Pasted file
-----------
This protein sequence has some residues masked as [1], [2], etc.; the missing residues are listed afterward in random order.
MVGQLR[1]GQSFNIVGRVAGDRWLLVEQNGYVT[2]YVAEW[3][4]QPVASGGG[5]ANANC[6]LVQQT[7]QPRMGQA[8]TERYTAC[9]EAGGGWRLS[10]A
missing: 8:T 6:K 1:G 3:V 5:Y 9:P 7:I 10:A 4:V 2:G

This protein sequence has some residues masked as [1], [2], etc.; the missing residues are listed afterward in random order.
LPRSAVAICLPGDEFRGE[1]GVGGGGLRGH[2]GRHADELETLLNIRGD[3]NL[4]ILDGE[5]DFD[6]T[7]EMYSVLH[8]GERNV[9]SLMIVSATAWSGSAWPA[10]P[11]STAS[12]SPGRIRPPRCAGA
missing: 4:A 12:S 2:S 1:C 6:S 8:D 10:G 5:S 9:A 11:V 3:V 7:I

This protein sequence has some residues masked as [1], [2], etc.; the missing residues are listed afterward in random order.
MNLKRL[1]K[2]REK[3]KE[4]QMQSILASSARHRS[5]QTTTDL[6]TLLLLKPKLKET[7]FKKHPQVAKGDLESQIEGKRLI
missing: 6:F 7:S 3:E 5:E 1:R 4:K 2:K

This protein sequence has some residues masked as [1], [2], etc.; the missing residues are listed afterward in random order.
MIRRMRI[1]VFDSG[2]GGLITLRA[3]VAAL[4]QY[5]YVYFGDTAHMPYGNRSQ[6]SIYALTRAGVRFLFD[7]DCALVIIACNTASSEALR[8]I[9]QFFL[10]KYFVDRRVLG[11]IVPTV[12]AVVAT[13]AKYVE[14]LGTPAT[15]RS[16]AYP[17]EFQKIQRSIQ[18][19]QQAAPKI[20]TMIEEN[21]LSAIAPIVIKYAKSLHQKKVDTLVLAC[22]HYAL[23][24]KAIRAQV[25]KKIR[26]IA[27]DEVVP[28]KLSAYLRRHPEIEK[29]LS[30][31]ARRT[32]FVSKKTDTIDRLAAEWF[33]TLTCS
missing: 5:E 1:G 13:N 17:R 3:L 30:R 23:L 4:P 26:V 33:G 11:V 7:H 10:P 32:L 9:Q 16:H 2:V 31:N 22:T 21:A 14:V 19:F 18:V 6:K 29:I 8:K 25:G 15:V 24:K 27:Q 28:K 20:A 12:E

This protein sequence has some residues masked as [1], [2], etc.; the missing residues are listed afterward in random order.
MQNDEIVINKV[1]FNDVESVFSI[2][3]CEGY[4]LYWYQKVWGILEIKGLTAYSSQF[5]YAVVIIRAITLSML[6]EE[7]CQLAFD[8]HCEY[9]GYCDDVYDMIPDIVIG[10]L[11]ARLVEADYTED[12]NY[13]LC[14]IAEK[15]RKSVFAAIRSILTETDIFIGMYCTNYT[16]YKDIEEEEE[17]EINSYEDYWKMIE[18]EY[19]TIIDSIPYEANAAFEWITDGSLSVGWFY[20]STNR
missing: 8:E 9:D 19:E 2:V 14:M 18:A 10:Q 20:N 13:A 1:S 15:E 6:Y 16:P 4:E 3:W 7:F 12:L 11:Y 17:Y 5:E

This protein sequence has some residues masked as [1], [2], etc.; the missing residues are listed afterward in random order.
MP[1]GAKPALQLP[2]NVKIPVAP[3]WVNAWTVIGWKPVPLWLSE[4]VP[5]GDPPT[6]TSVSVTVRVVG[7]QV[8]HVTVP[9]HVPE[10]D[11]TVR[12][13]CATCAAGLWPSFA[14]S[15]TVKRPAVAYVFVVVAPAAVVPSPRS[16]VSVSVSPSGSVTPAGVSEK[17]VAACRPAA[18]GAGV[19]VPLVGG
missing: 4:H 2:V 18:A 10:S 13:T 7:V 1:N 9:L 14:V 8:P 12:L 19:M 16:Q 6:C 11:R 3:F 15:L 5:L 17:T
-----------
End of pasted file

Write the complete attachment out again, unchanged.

This protein sequence has some residues masked as [1], [2], etc.; the missing residues are listed afterward in random order.
MVGQLR[1]GQSFNIVGRVAGDRWLLVEQNGYVT[2]YVAEW[3][4]QPVASGGG[5]ANANC[6]LVQQT[7]QPRMGQA[8]TERYTAC[9]EAGGGWRLS[10]A
missing: 8:T 6:K 1:G 3:V 5:Y 9:P 7:I 10:A 4:V 2:G

This protein sequence has some residues masked as [1], [2], etc.; the missing residues are listed afterward in random order.
LPRSAVAICLPGDEFRGE[1]GVGGGGLRGH[2]GRHADELETLLNIRGD[3]NL[4]ILDGE[5]DFD[6]T[7]EMYSVLH[8]GERNV[9]SLMIVSATAWSGSAWPA[10]P[11]STAS[12]SPGRIRPPRCAGA
missing: 4:A 12:S 2:S 1:C 6:S 8:D 10:G 5:S 9:A 11:V 3:V 7:I

This protein sequence has some residues masked as [1], [2], etc.; the missing residues are listed afterward in random order.
MNLKRL[1]K[2]REK[3]KE[4]QMQSILASSARHRS[5]QTTTDL[6]TLLLLKPKLKET[7]FKKHPQVAKGDLESQIEGKRLI
missing: 6:F 7:S 3:E 5:E 1:R 4:K 2:K

This protein sequence has some residues masked as [1], [2], etc.; the missing residues are listed afterward in random order.
MIRRMRI[1]VFDSG[2]GGLITLRA[3]VAAL[4]QY[5]YVYFGDTAHMPYGNRSQ[6]SIYALTRAGVRFLFD[7]DCALVIIACNTASSEALR[8]I[9]QFFL[10]KYFVDRRVLG[11]IVPTV[12]AVVAT[13]AKYVE[14]LGTPAT[15]RS[16]AYP[17]EFQKIQRSIQ[18][19]QQAAPKI[20]TMIEEN[21]LSAIAPIVIKYAKSLHQKKVDTLVLAC[22]HYAL[23][24]KAIRAQV[25]KKIR[26]IA[27]DEVVP[28]KLSAYLRRHPEIEK[29]LS[30][31]ARRT[32]FVSKKTDTIDRLAAEWF[33]TLTCS
missing: 5:E 1:G 13:N 17:R 3:L 30:R 23:L 4:P 26:V 33:G 11:V 7:H 10:P 32:L 9:Q 16:H 2:V 31:N 22:T 21:A 14:V 19:F 18:V 6:K 29:I 8:K 25:G 15:V 24:K 27:Q 28:K 20:A 12:E

This protein sequence has some residues masked as [1], [2], etc.; the missing residues are listed afterward in random order.
MQNDEIVINKV[1]FNDVESVFSI[2][3]CEGY[4]LYWYQKVWGILEIKGLTAYSSQF[5]YAVVIIRAITLSML[6]EE[7]CQLAFD[8]HCEY[9]GYCDDVYDMIPDIVIG[10]L[11]ARLVEADYTED[12]NY[13]LC[14]IAEK[15]RKSVFAAIRSILTETDIFIGMYCTNYT[16]YKDIEEEEE[17]EINSYEDYWKMIE[18]EY[19]TIIDSIPYEANAAFEWITDGSLSVGWFY[20]STNR
missing: 8:E 9:D 19:E 2:V 14:M 18:A 10:Q 20:N 13:A 1:S 15:E 6:Y 16:P 4:E 3:W 7:F 12:L 11:Y 17:Y 5:E

This protein sequence has some residues masked as [1], [2], etc.; the missing residues are listed afterward in random order.
MP[1]GAKPALQLP[2]NVKIPVAP[3]WVNAWTVIGWKPVPLWLSE[4]VP[5]GDPPT[6]TSVSVTVRVVG[7]QV[8]HVTVP[9]HVPE[10]D[11]TVR[12][13]CATCAAGLWPSFA[14]S[15]TVKRPAVAYVFVVVAPAAVVPSPRS[16]VSVSVSPSGSVTPAGVSEK[17]VAACRPAA[18]GAGV[19]VPLVGG
missing: 4:H 2:V 18:A 10:S 13:T 7:V 1:N 9:L 14:V 8:P 12:L 19:M 16:Q 6:C 11:R 3:F 15:L 5:L 17:T